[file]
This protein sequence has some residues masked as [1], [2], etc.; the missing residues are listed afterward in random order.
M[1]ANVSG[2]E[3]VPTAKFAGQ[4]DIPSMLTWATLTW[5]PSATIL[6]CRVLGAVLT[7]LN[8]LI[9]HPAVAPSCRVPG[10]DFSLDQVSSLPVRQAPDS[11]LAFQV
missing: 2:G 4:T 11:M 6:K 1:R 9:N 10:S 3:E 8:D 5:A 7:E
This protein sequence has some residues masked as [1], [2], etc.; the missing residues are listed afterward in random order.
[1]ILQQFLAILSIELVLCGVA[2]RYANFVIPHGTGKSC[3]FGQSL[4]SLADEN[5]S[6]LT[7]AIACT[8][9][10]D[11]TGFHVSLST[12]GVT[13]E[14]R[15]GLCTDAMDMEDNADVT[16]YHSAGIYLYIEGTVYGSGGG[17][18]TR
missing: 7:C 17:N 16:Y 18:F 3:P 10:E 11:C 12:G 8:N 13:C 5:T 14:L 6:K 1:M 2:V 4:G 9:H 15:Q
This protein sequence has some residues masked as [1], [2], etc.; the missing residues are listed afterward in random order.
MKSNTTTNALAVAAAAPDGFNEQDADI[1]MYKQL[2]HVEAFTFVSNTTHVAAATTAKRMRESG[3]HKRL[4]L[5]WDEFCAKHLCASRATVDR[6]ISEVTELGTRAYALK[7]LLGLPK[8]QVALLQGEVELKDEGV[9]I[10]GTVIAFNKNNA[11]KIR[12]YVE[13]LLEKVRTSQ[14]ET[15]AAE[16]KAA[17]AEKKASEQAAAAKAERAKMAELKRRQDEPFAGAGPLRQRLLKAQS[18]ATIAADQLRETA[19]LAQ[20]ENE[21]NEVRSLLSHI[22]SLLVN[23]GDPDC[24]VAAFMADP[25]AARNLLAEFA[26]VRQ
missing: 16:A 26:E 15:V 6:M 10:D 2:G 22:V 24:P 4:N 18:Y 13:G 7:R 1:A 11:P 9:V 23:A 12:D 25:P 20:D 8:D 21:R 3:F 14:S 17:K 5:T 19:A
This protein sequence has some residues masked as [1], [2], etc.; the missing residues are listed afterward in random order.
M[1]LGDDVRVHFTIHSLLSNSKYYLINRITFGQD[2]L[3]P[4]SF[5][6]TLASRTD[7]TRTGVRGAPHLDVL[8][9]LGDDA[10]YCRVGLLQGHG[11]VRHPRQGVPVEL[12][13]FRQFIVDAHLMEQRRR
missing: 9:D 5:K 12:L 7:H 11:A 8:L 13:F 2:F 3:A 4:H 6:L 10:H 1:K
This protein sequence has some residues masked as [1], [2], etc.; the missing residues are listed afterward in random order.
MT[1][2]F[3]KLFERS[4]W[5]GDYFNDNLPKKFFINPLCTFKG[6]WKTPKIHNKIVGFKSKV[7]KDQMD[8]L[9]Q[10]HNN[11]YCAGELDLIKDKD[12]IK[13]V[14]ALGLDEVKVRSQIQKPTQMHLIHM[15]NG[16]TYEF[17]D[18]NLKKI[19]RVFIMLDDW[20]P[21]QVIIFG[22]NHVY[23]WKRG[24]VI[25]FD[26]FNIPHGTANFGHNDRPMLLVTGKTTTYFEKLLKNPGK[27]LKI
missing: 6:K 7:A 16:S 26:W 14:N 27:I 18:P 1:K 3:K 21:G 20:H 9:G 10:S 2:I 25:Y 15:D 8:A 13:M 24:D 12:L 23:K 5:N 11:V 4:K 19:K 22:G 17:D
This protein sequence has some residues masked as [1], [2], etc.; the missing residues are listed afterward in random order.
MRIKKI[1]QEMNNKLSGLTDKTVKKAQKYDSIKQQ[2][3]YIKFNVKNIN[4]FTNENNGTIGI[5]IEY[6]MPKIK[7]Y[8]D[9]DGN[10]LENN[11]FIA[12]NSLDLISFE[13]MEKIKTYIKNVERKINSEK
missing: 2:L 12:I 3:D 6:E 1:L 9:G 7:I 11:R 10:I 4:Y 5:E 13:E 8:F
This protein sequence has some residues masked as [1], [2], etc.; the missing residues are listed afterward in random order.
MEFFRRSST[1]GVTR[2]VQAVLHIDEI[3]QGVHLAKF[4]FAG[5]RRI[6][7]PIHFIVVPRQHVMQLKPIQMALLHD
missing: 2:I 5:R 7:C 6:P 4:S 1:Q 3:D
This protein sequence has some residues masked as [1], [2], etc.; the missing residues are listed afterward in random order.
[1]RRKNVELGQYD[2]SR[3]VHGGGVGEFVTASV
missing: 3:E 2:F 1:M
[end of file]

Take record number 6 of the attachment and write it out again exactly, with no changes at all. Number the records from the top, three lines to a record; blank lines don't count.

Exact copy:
This protein sequence has some residues masked as [1], [2], etc.; the missing residues are listed afterward in random order.
MRIKKI[1]QEMNNKLSGLTDKTVKKAQKYDSIKQQ[2][3]YIKFNVKNIN[4]FTNENNGTIGI[5]IEY[6]MPKIK[7]Y[8]D[9]DGN[10]LENN[11]FIA[12]NSLDLISFE[13]MEKIKTYIKNVERKINSEK
missing: 2:L 12:I 3:D 6:E 1:L 9:G 7:I 11:R 10:I 4:Y 5:E 13:E 8:F